Sergei Morozov’s 2,000 Rubles

Sergei T. Morozov

Sergei T. Morozov

When Levitan found out in early May 1897 about Chekhov’s coughing up of blood and 15-day stay at a Moscow clinic, he himself was on his way to the brine baths of Bad Nauheim in Germany for treatment of his heart disease. He told Chekhov that the news made him “damn anxious,” and wonder whether the doctors had made a mistake: “They all lie, even to you.” He suggested Chekhov join him in Europe and “take the mare’s milk,” a common treatment for tuberculosis, offering to loan him money if he needed it. He affectionately signed his letter “your sincerely devoted Shmuel.” For a while, the relationship between the two men had warmed again, their mutual concern about each other’s health strengthening their bond.

Morozov's castle at Uspenskoe outside of Moscow.

Morozov’s castle at Uspenskoe outside of Moscow.

Levitan returned to Russia in early June and the two men immediately made plans to see each other. The painter was spending the summer at his patron Sergei Morozov’s estate outside Moscow, a kitschy neo-Victorian castle designed to mimic the manor of an English baron. Chekhov’s visit was not a success. Levitan’s friendship with and dependence on Morozov grated on Chekhov, whose only patron, Suvorin, was a self-made man, like him, from a peasant family. Chekhov was appalled by the place. He wrote Suvorin: “The house is like the Vatican. The footmen wear white pique jackets with gold chains across their stomachs. The furniture is tasteless. They serve French wines from Levet. The owner has an expressionless face–so I ran away.”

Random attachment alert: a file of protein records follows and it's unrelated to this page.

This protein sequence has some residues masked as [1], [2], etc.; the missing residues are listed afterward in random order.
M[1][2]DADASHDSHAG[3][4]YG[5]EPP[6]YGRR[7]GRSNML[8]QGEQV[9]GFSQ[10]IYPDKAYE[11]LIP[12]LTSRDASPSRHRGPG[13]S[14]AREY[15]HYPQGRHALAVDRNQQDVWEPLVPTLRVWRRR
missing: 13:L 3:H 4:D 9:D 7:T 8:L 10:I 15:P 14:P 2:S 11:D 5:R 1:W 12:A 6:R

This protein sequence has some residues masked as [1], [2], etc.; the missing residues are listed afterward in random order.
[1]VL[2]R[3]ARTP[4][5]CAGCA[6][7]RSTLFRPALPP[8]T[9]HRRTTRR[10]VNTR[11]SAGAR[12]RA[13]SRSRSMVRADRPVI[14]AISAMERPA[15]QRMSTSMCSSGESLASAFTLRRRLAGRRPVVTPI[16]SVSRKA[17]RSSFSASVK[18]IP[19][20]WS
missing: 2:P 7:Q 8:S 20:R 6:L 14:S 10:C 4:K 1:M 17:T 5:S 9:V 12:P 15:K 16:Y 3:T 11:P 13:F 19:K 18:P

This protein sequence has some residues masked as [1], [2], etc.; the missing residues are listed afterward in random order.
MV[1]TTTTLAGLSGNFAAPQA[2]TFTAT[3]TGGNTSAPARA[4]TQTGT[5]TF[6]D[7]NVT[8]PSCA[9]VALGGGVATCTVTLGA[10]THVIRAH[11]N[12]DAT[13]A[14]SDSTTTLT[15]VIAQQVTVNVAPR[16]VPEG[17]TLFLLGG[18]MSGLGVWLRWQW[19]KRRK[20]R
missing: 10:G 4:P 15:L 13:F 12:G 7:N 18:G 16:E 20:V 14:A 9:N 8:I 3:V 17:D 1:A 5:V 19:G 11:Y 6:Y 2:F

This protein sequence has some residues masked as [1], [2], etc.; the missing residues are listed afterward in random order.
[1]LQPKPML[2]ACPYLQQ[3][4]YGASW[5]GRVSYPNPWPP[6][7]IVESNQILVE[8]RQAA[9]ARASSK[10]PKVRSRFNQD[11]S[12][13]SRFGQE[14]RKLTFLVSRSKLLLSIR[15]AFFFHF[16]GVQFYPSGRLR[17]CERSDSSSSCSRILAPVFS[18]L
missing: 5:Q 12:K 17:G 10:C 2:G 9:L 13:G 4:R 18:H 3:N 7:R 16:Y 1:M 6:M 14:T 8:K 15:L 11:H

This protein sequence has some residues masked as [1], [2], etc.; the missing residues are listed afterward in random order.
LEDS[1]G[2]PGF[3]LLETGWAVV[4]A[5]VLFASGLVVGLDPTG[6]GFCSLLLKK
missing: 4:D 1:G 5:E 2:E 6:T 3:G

In the fall, following his doctors’ orders, Chekhov left Moscow for Biarritz in the south of France. He let his friends know how worried he had become about the expense of going abroad for treatment. Levitan, behind Chekhov’s back and oblivious to his friend’s dislike of Morozov, convinced his patron to lend Chekhov 2,000 rubles. He wired the money to Biarritz and followed up with a letter that was solicitous but also emphatic to the point of condescension: “My sweet, dear one, I strongly urge you not to be concerned about money matters–everything will be taken care of, and you can sit in the south and take care of your health.” For Chekhov this unasked for beneficence became a major irritant. He told their mutual friend Lika Mizinova in confidence: “I didn’t ask for this money. I don’t want it and I asked Levitan to allow me to return it in such a way, of course, that no one would get offended. Levitan doesn’t want this, but just the same I’m sending it back,” which he did.

At first Levitan seemed resigned to the awkward outcome, although he still was unable to understand why Chekhov and Morozov didn’t hit if off, especially now that both of them were in Nice and could see each other. But when Chekhov and Morozov finally did meet in January 1898, Levitan unleashed at Chekhov, only half in jest, the full fury of his disappointment over the whole incident: “Oh, you striped hyena, you damned crocodile, you spineless wood demon with one nostril, you utter Quasimodo, I don’t know how else to curse you!” He remained very defensive about his friendship with Morozov, assuring Chekhov that his patron was “a good man, just too rich. That’s what’s bad–for him especially.”

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